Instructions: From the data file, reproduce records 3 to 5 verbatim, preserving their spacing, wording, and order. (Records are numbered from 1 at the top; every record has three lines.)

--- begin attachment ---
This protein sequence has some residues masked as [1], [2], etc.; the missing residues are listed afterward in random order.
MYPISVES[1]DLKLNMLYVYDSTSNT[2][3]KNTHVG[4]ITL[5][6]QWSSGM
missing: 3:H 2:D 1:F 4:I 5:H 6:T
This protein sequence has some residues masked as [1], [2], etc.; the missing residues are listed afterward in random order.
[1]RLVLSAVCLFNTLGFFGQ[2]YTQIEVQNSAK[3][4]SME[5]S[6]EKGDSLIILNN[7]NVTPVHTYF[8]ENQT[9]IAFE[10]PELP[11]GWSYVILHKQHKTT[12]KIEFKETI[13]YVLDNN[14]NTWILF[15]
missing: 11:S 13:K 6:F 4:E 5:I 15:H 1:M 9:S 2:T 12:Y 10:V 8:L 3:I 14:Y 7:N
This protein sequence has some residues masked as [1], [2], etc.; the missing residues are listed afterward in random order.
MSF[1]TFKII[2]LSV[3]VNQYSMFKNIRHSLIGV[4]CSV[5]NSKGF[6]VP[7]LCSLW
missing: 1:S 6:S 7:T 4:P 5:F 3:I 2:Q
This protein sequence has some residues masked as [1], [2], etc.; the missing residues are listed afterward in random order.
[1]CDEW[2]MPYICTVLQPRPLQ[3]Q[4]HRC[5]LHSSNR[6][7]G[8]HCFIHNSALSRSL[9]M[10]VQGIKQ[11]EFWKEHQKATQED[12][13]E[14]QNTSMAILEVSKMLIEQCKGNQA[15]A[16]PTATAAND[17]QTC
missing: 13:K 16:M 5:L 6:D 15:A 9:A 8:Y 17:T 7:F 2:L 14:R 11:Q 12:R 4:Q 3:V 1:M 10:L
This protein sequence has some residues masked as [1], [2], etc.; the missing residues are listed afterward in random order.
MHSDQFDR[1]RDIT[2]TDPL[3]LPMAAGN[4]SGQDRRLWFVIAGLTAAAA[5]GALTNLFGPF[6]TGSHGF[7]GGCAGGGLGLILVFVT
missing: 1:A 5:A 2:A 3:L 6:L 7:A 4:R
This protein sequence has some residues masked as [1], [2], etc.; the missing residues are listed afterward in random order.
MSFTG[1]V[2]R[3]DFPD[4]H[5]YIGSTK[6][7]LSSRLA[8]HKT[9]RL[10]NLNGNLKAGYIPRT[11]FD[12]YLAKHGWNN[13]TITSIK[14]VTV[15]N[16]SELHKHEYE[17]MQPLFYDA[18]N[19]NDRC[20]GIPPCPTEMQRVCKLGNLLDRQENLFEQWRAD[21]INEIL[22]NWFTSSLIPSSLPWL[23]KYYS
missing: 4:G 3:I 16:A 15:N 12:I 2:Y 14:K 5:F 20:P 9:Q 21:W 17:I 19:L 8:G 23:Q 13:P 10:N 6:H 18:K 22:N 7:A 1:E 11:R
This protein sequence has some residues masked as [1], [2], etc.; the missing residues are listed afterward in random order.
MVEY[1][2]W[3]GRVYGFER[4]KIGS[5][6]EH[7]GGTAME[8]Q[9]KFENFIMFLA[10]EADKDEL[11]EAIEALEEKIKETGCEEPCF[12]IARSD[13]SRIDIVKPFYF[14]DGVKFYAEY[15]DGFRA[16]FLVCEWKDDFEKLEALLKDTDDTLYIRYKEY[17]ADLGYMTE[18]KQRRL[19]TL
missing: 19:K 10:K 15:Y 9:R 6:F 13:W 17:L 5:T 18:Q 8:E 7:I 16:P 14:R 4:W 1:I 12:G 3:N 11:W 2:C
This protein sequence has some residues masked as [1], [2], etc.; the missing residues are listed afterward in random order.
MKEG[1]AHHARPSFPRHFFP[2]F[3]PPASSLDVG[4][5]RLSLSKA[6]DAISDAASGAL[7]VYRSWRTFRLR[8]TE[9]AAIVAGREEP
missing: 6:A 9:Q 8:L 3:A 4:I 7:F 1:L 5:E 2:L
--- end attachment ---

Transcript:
This protein sequence has some residues masked as [1], [2], etc.; the missing residues are listed afterward in random order.
MSF[1]TFKII[2]LSV[3]VNQYSMFKNIRHSLIGV[4]CSV[5]NSKGF[6]VP[7]LCSLW
missing: 1:S 6:S 7:T 4:P 5:F 3:I 2:Q
This protein sequence has some residues masked as [1], [2], etc.; the missing residues are listed afterward in random order.
[1]CDEW[2]MPYICTVLQPRPLQ[3]Q[4]HRC[5]LHSSNR[6][7]G[8]HCFIHNSALSRSL[9]M[10]VQGIKQ[11]EFWKEHQKATQED[12][13]E[14]QNTSMAILEVSKMLIEQCKGNQA[15]A[16]PTATAAND[17]QTC
missing: 13:K 16:M 5:L 6:D 15:A 9:A 8:Y 17:T 7:F 2:L 14:R 11:Q 12:R 4:Q 3:V 1:M 10:L
This protein sequence has some residues masked as [1], [2], etc.; the missing residues are listed afterward in random order.
MHSDQFDR[1]RDIT[2]TDPL[3]LPMAAGN[4]SGQDRRLWFVIAGLTAAAA[5]GALTNLFGPF[6]TGSHGF[7]GGCAGGGLGLILVFVT
missing: 1:A 5:A 2:A 3:L 6:L 7:A 4:R